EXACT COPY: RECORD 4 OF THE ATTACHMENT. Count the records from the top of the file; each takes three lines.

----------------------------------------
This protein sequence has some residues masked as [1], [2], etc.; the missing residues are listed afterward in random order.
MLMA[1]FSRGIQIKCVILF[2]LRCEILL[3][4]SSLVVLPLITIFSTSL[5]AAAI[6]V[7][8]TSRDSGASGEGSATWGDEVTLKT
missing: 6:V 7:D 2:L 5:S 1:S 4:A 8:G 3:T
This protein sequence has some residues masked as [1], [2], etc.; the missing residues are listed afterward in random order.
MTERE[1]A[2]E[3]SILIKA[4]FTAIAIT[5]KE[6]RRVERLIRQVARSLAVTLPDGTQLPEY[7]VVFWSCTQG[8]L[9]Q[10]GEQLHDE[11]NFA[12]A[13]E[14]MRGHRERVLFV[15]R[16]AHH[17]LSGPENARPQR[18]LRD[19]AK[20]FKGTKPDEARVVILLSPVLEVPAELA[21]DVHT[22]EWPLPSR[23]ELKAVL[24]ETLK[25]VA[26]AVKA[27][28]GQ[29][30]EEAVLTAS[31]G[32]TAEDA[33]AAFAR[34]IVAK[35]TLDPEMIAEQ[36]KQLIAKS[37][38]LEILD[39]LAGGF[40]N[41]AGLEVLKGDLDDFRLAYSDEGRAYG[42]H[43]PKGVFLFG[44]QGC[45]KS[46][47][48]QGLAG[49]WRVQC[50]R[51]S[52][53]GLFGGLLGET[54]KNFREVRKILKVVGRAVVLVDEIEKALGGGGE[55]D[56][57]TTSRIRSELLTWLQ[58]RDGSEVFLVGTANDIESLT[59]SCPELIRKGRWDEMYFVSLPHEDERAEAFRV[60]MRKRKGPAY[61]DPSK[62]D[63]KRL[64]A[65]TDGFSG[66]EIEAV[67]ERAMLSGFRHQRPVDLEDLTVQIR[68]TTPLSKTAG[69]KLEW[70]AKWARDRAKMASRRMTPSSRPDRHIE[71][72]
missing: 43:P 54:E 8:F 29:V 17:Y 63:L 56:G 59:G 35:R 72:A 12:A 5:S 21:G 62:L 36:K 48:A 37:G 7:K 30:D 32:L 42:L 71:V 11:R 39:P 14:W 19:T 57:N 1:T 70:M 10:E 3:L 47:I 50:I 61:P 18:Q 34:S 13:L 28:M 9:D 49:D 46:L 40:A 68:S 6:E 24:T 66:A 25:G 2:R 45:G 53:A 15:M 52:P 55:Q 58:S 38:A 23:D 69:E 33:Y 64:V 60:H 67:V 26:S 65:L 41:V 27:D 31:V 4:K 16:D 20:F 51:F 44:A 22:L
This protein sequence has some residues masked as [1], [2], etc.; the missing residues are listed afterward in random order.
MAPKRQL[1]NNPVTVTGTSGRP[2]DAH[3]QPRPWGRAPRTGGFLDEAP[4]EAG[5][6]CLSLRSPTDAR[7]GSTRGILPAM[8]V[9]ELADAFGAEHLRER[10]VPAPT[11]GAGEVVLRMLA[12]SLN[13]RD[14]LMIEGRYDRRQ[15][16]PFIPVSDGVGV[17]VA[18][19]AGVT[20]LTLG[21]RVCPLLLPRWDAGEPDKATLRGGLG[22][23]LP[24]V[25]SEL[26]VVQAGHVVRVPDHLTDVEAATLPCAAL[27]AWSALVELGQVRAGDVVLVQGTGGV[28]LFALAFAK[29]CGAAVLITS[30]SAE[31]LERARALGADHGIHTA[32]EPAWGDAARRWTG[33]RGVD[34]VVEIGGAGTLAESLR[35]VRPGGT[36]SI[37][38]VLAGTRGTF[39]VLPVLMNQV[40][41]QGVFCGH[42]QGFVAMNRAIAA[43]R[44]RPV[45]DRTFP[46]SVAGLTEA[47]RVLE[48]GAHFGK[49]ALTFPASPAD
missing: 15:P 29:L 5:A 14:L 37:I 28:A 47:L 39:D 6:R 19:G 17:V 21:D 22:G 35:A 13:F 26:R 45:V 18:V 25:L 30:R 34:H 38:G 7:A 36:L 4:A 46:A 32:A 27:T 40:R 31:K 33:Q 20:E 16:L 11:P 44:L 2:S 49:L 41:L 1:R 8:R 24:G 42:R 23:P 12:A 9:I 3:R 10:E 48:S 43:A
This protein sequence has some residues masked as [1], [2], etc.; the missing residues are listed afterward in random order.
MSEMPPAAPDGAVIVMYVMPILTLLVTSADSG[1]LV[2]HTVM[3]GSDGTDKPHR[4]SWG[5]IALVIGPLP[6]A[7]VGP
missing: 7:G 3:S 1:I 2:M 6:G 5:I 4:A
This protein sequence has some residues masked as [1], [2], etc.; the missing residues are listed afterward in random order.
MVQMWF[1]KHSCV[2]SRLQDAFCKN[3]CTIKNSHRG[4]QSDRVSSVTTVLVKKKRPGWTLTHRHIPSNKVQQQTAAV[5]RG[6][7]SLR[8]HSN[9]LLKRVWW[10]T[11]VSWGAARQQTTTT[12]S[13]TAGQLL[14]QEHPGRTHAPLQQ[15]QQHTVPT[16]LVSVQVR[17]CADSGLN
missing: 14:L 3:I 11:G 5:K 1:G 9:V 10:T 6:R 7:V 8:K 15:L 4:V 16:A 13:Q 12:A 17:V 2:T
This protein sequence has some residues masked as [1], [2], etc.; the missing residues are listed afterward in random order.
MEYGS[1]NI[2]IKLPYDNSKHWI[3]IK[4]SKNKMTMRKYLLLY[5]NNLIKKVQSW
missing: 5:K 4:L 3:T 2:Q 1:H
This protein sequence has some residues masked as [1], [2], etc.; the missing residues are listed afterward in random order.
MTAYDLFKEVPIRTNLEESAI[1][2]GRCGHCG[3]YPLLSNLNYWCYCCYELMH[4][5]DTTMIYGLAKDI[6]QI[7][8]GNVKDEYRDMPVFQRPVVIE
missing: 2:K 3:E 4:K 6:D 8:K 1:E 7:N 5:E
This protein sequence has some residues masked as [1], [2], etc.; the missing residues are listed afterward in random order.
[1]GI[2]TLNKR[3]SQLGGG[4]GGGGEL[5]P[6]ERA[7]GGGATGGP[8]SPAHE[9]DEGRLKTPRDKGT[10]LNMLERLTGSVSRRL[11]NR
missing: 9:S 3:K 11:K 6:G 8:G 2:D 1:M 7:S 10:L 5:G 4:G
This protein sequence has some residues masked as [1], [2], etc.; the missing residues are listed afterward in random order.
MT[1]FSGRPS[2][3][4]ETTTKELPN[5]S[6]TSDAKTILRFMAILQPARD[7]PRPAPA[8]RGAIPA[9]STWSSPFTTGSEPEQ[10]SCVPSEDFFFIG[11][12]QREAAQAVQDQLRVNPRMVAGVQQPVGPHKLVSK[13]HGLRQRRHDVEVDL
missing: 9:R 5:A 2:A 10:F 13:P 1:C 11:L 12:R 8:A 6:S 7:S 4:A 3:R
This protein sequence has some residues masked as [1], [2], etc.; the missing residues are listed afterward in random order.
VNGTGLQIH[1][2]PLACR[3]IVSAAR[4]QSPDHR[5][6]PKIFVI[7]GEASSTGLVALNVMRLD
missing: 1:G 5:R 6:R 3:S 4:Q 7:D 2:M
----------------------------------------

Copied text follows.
This protein sequence has some residues masked as [1], [2], etc.; the missing residues are listed afterward in random order.
MSEMPPAAPDGAVIVMYVMPILTLLVTSADSG[1]LV[2]HTVM[3]GSDGTDKPHR[4]SWG[5]IALVIGPLP[6]A[7]VGP
missing: 7:G 3:S 1:I 2:M 6:G 5:I 4:A